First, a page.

Mr. Cameron expected to call for a ban on in-work benefits for new migrants


David Cameron is set to announce plans to ban European migrants claiming any benefits for two years after moving to Britain, it was reported today.

The Prime Minister is expected to use a long-awaited speech on immigration later this week to outline proposals to stop EU workers receiving in-work tax credits.

Mr Cameron is also expected to call for a ban on unemployment benefits for new migrants.

The Government spends £1.6 billion a year on tax credits which top up low paid jobs for 250,000 migrant workers.

Mr Cameron wants to limit migrant workers’ access to in-work benefits for between one and five years – with two years seen as the most likely, according to the Sunday Times.

Ministers believe banning new arrivals from claiming in-work benefits would make moving to Britain less attractive – helping to reduce the scale of immigration.

A report by the eurosceptic Open Europe think tank, set to be published tomorrow, reveals that a single Spanish immigrant moving to the UK to work on minimum wage sees their weekly income rise from £214.07 to £290.28, a gain of £76.21 a week, by tax credits.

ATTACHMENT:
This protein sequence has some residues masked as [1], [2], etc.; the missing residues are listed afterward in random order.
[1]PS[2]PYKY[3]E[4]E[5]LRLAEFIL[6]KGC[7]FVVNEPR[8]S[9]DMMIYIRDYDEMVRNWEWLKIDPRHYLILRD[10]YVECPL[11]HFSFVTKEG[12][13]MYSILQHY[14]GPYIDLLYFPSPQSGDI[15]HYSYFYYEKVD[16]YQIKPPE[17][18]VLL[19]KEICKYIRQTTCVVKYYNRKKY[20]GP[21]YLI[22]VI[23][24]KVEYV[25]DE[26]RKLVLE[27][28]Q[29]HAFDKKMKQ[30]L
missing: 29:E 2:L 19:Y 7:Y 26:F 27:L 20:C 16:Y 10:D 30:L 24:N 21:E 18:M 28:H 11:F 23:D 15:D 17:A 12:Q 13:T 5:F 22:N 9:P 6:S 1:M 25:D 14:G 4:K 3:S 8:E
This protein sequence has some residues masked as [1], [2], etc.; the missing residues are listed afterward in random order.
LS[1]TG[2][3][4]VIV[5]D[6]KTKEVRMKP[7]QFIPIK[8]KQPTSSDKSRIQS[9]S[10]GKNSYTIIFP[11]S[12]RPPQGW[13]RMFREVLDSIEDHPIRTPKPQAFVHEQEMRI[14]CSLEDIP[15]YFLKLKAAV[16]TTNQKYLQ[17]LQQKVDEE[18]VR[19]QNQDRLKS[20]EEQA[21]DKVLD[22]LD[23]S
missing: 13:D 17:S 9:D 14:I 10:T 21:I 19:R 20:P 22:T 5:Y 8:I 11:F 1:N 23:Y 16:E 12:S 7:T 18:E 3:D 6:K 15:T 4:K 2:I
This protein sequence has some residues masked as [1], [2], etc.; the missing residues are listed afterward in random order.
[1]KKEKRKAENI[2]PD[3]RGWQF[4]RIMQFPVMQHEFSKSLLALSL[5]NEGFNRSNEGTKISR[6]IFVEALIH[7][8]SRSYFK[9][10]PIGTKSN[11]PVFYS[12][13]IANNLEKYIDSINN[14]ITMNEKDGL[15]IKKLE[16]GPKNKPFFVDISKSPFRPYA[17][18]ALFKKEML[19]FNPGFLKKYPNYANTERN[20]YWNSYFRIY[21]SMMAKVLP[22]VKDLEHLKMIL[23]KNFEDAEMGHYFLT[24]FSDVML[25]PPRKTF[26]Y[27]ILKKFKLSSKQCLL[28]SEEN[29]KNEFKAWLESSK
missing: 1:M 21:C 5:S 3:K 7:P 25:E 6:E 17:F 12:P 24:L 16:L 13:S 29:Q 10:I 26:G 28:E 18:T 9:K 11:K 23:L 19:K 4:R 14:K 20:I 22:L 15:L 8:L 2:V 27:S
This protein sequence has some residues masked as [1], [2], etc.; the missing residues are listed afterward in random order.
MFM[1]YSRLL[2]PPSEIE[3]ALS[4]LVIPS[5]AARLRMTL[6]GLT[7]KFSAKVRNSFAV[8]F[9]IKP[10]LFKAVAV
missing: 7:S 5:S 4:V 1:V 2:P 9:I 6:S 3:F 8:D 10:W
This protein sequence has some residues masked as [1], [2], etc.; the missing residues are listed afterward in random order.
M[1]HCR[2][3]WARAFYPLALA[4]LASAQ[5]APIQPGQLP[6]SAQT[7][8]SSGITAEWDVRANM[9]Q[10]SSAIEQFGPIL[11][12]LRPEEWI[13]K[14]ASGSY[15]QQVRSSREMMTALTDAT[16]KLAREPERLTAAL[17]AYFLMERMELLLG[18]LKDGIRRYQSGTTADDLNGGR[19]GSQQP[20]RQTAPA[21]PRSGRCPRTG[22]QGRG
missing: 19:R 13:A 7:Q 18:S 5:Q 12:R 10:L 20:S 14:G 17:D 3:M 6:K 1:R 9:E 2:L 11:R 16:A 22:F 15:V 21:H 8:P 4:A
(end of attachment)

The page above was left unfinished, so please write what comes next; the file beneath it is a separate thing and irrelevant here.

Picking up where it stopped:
Pawel Swidlicki of the think tank Open Europe said: ‘These benefits — designed to help people from welfare into work — act as an effective government-backed subsidy for EU migrants to perform low-paid jobs which does not exist in France or Germany to the same extent.’

Mr Cameron’s long-awaited speech on immigration is designed to clear the way for the Tories to make immigration the major battle ground of the next election.

It comes after the Work and Pensions Secretary Iain Duncan Smith vowed to ban EU migrants from claiming unemployment benefits when his universal credit scheme is up and running after the next election.

Mr Cameron has also refused to drop the idea of setting a cap on the number of migrants allowed into Britain each year, despite warnings from the German Chancellor Angela Merkel that she would veto any proposal to end freedom of movement in Europe.

But the Prime Minister is understood to be still considering proposing an ’emergency brake’ that would restrict free movement once a certain threshold is passed.

Source: Daily Mail has contributed to the article / Nov. 23, 2014


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